Gregory Maguire's new book about Oz

I saw a sign in Target today advertising Volume 3 of the Wicked series - A Lion Among Men.

Apparently it’s going to be just what it sounds like - all about the Cowardly Lion and what happened to him after Elphaba saved him at the university, or whatever.

I loved Wicked, I thought it was wonderfully done and brilliant. Son of a Witch did virtually nothing for me. Dry and tedious all the way through. Given the flop (in my opinion, of course) of Volume 2, I can’t really get my hopes up for this next one.

So how about you? Anyone going to read it?

I feel the same way you do about the first two volumes, so I probably won’t be picking up the third unless it gets an absolute monsoon of good reviews.

The problem is, the magic of the first book was in the actual characters of Elphaba and G(a)linda, and the relationship between them. This is what the musical has capitalized upon, and is the reason for its astronomical success. Thus, anything written within the same universe in which they existed but not containing them at all is just set up to be a major disappointment from the get-go.

I listened to Wicked on tape while exercising. I did not love it as you did. I found all the characters unappealing and in the end was glad when it was over.

So, to answer your question: No, I will not be reading this.

I definitely agree with this. I also think it’s interesting how the book and musical can be so wildly different yet, as you say, since they’re both based around the relationship of those two witches, they were both excellent in their own way. They’re essentially two different takes on the same subject. The musical focused more on their interactions with the people around them and the book explored their personalities and what made them tick. That’s what sold the book for me, really - the discussion on the nature of evil, I thought, was really well done and interesting.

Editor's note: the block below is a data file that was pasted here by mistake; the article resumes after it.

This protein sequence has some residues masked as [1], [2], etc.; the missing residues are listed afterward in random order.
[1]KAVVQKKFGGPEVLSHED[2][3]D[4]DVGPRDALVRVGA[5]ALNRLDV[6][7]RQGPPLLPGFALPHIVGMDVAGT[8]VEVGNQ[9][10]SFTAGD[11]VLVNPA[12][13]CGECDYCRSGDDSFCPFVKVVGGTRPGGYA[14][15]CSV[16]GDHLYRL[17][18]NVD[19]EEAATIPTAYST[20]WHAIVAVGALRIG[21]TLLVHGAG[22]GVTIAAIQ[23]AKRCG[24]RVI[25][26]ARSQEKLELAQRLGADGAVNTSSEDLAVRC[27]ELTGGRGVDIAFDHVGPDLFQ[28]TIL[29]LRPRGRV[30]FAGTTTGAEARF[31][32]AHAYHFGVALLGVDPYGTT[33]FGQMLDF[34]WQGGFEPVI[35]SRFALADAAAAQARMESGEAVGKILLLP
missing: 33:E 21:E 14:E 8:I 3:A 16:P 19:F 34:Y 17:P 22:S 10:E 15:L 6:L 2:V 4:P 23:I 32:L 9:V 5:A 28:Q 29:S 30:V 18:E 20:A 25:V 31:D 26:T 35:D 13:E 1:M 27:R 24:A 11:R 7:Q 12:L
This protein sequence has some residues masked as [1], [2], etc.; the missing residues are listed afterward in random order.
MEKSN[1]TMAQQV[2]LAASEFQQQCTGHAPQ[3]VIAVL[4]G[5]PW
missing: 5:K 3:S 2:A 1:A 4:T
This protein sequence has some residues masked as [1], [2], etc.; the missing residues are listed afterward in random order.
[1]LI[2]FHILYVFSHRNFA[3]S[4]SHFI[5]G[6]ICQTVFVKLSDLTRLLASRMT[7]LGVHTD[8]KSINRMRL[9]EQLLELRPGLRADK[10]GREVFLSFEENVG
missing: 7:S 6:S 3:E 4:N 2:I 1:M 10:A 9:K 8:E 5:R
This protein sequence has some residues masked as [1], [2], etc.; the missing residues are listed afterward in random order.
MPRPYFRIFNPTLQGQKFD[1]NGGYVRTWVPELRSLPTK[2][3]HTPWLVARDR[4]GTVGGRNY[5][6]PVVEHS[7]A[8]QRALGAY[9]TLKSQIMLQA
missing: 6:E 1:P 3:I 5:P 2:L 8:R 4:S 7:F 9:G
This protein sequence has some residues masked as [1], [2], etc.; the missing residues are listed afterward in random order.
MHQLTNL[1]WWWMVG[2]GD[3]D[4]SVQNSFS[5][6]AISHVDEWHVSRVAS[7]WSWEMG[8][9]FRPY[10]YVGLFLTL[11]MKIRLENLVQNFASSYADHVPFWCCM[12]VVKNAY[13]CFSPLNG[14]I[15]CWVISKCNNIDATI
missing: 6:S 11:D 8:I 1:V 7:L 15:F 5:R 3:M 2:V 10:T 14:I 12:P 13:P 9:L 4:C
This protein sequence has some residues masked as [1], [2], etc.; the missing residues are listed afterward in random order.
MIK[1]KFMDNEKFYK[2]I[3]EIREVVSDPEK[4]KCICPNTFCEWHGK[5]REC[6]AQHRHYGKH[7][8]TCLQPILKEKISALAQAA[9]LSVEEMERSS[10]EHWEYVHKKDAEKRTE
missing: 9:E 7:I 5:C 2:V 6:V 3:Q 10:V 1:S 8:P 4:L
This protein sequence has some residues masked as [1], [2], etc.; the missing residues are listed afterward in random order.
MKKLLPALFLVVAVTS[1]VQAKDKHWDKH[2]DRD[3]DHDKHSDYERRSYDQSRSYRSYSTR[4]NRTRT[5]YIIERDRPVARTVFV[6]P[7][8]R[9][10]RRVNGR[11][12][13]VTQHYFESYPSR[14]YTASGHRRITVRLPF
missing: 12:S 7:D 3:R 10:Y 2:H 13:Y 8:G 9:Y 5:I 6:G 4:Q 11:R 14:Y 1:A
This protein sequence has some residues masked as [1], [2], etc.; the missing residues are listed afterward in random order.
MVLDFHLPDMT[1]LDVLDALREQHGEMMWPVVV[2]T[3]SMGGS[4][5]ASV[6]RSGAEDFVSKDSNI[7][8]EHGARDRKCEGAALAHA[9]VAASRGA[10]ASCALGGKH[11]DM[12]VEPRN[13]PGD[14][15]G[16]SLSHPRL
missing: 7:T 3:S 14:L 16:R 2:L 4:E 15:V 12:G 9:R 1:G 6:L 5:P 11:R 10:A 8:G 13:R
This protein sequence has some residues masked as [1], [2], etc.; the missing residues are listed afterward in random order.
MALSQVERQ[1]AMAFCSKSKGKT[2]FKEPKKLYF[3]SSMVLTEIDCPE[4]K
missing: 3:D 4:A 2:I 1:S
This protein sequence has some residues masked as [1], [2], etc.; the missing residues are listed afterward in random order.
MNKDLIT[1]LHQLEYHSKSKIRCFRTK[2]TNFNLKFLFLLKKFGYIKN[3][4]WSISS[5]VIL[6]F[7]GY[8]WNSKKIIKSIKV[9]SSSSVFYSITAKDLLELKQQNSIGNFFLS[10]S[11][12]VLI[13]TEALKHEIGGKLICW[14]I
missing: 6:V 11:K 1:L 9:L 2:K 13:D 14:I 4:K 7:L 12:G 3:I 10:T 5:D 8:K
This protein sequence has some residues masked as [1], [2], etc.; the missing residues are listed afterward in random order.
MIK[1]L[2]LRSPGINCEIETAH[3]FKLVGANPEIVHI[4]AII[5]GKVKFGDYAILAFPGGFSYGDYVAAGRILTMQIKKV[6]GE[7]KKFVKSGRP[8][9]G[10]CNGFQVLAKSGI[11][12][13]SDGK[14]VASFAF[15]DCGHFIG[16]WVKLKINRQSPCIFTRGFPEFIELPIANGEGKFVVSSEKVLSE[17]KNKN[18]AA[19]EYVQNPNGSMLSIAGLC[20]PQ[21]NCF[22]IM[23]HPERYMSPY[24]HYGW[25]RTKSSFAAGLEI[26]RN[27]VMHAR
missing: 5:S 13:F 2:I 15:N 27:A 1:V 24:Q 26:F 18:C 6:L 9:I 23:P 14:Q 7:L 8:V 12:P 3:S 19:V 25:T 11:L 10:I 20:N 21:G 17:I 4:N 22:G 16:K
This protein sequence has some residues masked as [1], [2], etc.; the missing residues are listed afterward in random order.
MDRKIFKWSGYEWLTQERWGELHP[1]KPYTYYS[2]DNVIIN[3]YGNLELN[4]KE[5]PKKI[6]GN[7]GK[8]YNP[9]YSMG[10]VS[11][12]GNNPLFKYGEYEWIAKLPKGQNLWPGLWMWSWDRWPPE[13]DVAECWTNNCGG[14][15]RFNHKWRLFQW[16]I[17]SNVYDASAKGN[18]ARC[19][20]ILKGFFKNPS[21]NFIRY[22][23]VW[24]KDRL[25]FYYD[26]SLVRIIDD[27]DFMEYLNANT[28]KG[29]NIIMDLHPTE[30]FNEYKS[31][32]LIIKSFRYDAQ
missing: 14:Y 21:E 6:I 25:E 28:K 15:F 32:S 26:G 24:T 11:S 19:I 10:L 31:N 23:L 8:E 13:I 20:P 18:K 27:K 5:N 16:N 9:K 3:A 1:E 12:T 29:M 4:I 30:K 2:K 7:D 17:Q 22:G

I loved Wicked (the book…well, AND the musical, but I’m talking about the book here), but Maguire always has an underlying sense of disturbance that makes me not really want to reread. I read Son of a Witch and thought it was trite, predictable and generally not nearly as good as its predecessor, but STILL having that sense of disturbance. I doubt I’ll be reading the third one. The general quality of Wicked (coupled with the novelty of a view askance at the story we already know) overcame the…I wish I had a better description or word than “sense of disturbance”, but I don’t. It’s just this underlying kind of dread that hangs on after you’re done reading for a while. I think I almost had nightmares about Old Mother Yakle after I finished Wicked.

I read Wicked and found it a chore to finish. My only previous exposure to Oz was the Judy Garland movie. I get the impression I’d get more out of Maguire’s books if I read the Baum books first. Alas, I’m not enchanted enough by the land of Oz to go to that much effort.

If you’ve read any of the other Maguire books, I think he shoots for this in pretty much all of them. I can’t comment on Mirror, Mirror because I haven’t read it, but the one that came to mind even more than Wicked when I read your post was Lost. It really seems like that foreboding dread was what he was going for through the whole thing. Unfortunately, it failed so miserably that I couldn’t even finish the book. It was so disconnected and boring that it joined the ranks of the few books I’ve walked out on.

I’m not actually sure that’s true. The Baum books are cute, and significantly different enough from the movie that they’re probably worth reading if one is at all interested, but Maguire’s Oz is hugely different and in some cases contradictory to that Oz. It’s much more of a political satire than just an expansion on Baum’s ideas.